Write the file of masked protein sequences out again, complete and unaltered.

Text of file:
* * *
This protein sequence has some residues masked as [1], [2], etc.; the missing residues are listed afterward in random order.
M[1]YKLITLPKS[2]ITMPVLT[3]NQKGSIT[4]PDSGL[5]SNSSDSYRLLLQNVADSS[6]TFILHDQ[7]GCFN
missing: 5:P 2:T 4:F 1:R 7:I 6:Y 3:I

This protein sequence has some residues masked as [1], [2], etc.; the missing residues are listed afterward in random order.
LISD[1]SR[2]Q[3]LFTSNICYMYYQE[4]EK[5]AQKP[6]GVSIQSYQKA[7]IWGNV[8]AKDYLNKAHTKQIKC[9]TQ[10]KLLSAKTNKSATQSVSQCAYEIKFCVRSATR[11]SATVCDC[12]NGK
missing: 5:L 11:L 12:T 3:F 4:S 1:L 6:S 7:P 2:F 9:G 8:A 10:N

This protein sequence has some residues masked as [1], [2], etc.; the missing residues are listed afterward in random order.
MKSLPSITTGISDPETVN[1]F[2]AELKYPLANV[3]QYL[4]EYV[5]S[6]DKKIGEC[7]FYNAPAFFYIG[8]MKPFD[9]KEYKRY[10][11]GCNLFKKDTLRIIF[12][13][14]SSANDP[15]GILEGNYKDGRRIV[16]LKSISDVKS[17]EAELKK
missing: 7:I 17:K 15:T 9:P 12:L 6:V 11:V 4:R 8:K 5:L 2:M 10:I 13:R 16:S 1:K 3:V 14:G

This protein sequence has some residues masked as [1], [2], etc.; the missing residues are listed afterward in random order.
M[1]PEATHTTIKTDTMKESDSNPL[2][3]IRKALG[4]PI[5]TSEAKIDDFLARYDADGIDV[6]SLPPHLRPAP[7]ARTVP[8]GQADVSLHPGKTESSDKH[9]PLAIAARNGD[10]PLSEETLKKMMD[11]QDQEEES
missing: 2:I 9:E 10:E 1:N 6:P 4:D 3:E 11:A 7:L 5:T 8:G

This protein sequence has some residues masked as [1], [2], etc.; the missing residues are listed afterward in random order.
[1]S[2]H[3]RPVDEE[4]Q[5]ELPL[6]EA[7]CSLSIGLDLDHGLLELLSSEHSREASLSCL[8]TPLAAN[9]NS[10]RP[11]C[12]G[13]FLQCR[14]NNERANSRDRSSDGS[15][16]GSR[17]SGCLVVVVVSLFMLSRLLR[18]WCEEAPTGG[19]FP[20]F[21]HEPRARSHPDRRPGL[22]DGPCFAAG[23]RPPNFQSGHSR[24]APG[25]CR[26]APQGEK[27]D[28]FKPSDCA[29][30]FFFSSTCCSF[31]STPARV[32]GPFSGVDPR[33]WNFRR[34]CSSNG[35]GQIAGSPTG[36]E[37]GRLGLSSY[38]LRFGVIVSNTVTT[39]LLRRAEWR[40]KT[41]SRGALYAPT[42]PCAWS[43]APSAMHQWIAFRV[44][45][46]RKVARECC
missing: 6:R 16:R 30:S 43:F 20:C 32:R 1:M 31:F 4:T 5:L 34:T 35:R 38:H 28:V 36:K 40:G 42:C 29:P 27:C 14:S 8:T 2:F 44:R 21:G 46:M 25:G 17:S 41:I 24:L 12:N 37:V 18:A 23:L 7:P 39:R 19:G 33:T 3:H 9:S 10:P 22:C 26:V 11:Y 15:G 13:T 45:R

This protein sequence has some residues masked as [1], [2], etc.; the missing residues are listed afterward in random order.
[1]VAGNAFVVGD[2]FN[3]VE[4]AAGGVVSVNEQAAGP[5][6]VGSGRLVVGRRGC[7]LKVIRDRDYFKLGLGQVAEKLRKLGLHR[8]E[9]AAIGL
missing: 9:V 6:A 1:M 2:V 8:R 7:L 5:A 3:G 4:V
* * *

This protein sequence has some residues masked as [1], [2], etc.; the missing residues are listed afterward in random order.
M[1]YKLITLPKS[2]ITMPVLT[3]NQKGSIT[4]PDSGL[5]SNSSDSYRLLLQNVADSS[6]TFILHDQ[7]GCFN
missing: 5:P 2:T 4:F 1:R 7:I 6:Y 3:I

This protein sequence has some residues masked as [1], [2], etc.; the missing residues are listed afterward in random order.
LISD[1]SR[2]Q[3]LFTSNICYMYYQE[4]EK[5]AQKP[6]GVSIQSYQKA[7]IWGNV[8]AKDYLNKAHTKQIKC[9]TQ[10]KLLSAKTNKSATQSVSQCAYEIKFCVRSATR[11]SATVCDC[12]NGK
missing: 5:L 11:L 12:T 3:F 4:S 1:L 6:S 7:P 2:F 9:G 8:A 10:N

This protein sequence has some residues masked as [1], [2], etc.; the missing residues are listed afterward in random order.
MKSLPSITTGISDPETVN[1]F[2]AELKYPLANV[3]QYL[4]EYV[5]S[6]DKKIGEC[7]FYNAPAFFYIG[8]MKPFD[9]KEYKRY[10][11]GCNLFKKDTLRIIF[12][13][14]SSANDP[15]GILEGNYKDGRRIV[16]LKSISDVKS[17]EAELKK
missing: 7:I 17:K 15:T 9:P 12:L 6:V 11:V 4:R 8:K 5:L 2:M 10:I 13:R 16:S 1:K 3:V 14:G

This protein sequence has some residues masked as [1], [2], etc.; the missing residues are listed afterward in random order.
M[1]PEATHTTIKTDTMKESDSNPL[2][3]IRKALG[4]PI[5]TSEAKIDDFLARYDADGIDV[6]SLPPHLRPAP[7]ARTVP[8]GQADVSLHPGKTESSDKH[9]PLAIAARNGD[10]PLSEETLKKMMD[11]QDQEEES
missing: 2:I 9:E 10:E 1:N 6:P 4:D 3:E 11:A 7:L 5:T 8:G

This protein sequence has some residues masked as [1], [2], etc.; the missing residues are listed afterward in random order.
[1]S[2]H[3]RPVDEE[4]Q[5]ELPL[6]EA[7]CSLSIGLDLDHGLLELLSSEHSREASLSCL[8]TPLAAN[9]NS[10]RP[11]C[12]G[13]FLQCR[14]NNERANSRDRSSDGS[15][16]GSR[17]SGCLVVVVVSLFMLSRLLR[18]WCEEAPTGG[19]FP[20]F[21]HEPRARSHPDRRPGL[22]DGPCFAAG[23]RPPNFQSGHSR[24]APG[25]CR[26]APQGEK[27]D[28]FKPSDCA[29][30]FFFSSTCCSF[31]STPARV[32]GPFSGVDPR[33]WNFRR[34]CSSNG[35]GQIAGSPTG[36]E[37]GRLGLSSY[38]LRFGVIVSNTVTT[39]LLRRAEWR[40]KT[41]SRGALYAPT[42]PCAWS[43]APSAMHQWIAFRV[44][45][46]RKVARECC
missing: 6:R 16:R 30:S 43:F 20:C 32:R 1:M 31:F 4:T 5:L 34:T 35:R 38:H 28:V 36:K 40:G 42:C 29:P 27:C 14:S 8:T 2:F 44:R 21:G 46:M 25:G 17:S 41:I 24:L 12:N 37:V 18:A 23:L 7:P 39:R 19:G 33:T 3:H 9:S 10:P 22:C 26:V 11:Y 15:G 13:T 45:R

This protein sequence has some residues masked as [1], [2], etc.; the missing residues are listed afterward in random order.
[1]VAGNAFVVGD[2]FN[3]VE[4]AAGGVVSVNEQAAGP[5][6]VGSGRLVVGRRGC[7]LKVIRDRDYFKLGLGQVAEKLRKLGLHR[8]E[9]AAIGL
missing: 9:V 6:A 1:M 2:V 8:R 7:L 5:A 3:G 4:V